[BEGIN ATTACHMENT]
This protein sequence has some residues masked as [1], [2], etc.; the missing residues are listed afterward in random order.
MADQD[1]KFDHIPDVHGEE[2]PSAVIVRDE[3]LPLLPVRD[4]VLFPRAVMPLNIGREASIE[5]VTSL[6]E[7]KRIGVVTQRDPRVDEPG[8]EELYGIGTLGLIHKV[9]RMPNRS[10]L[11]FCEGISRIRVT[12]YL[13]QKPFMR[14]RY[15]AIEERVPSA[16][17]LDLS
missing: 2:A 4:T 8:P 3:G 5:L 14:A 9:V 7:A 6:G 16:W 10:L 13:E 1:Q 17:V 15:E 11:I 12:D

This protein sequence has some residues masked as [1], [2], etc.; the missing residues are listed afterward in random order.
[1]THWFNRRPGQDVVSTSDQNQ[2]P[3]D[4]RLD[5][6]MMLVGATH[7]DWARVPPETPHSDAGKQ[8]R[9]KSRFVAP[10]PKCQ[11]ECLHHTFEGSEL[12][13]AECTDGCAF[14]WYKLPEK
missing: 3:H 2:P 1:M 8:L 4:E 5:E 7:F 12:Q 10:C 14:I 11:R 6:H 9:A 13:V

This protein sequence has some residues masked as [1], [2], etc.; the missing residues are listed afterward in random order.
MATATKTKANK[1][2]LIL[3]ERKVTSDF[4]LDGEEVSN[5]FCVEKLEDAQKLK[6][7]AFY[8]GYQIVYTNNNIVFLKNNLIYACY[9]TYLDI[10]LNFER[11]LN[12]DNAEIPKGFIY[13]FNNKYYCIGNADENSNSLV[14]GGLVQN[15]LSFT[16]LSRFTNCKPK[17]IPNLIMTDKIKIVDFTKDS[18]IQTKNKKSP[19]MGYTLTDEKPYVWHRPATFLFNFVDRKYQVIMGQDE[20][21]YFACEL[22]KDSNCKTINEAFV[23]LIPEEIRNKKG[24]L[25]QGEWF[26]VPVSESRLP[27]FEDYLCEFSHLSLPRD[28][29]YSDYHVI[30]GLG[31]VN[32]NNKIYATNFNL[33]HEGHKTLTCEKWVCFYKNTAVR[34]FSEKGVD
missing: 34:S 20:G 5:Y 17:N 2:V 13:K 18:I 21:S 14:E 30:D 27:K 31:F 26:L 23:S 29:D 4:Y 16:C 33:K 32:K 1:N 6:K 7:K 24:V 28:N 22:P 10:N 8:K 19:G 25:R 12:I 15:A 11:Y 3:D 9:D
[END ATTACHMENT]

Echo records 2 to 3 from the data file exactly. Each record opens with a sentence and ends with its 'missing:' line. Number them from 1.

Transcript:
This protein sequence has some residues masked as [1], [2], etc.; the missing residues are listed afterward in random order.
[1]THWFNRRPGQDVVSTSDQNQ[2]P[3]D[4]RLD[5][6]MMLVGATH[7]DWARVPPETPHSDAGKQ[8]R[9]KSRFVAP[10]PKCQ[11]ECLHHTFEGSEL[12][13]AECTDGCAF[14]WYKLPEK
missing: 3:H 2:P 1:M 8:L 4:E 5:E 7:F 12:Q 10:C 14:I 11:R 6:H 9:A 13:V

This protein sequence has some residues masked as [1], [2], etc.; the missing residues are listed afterward in random order.
MATATKTKANK[1][2]LIL[3]ERKVTSDF[4]LDGEEVSN[5]FCVEKLEDAQKLK[6][7]AFY[8]GYQIVYTNNNIVFLKNNLIYACY[9]TYLDI[10]LNFER[11]LN[12]DNAEIPKGFIY[13]FNNKYYCIGNADENSNSLV[14]GGLVQN[15]LSFT[16]LSRFTNCKPK[17]IPNLIMTDKIKIVDFTKDS[18]IQTKNKKSP[19]MGYTLTDEKPYVWHRPATFLFNFVDRKYQVIMGQDE[20][21]YFACEL[22]KDSNCKTINEAFV[23]LIPEEIRNKKG[24]L[25]QGEWF[26]VPVSESRLP[27]FEDYLCEFSHLSLPRD[28][29]YSDYHVI[30]GLG[31]VN[32]NNKIYATNFNL[33]HEGHKTLTCEKWVCFYKNTAVR[34]FSEKGVD
missing: 34:S 20:G 5:Y 17:N 2:V 13:K 18:I 21:S 14:E 30:D 27:K 31:F 26:L 23:S 29:D 4:Y 16:C 33:K 32:K 1:N 6:K 7:K 24:V 28:N 22:P 10:N 8:K 19:G 25:R 12:I 15:A 11:Y 3:D 9:D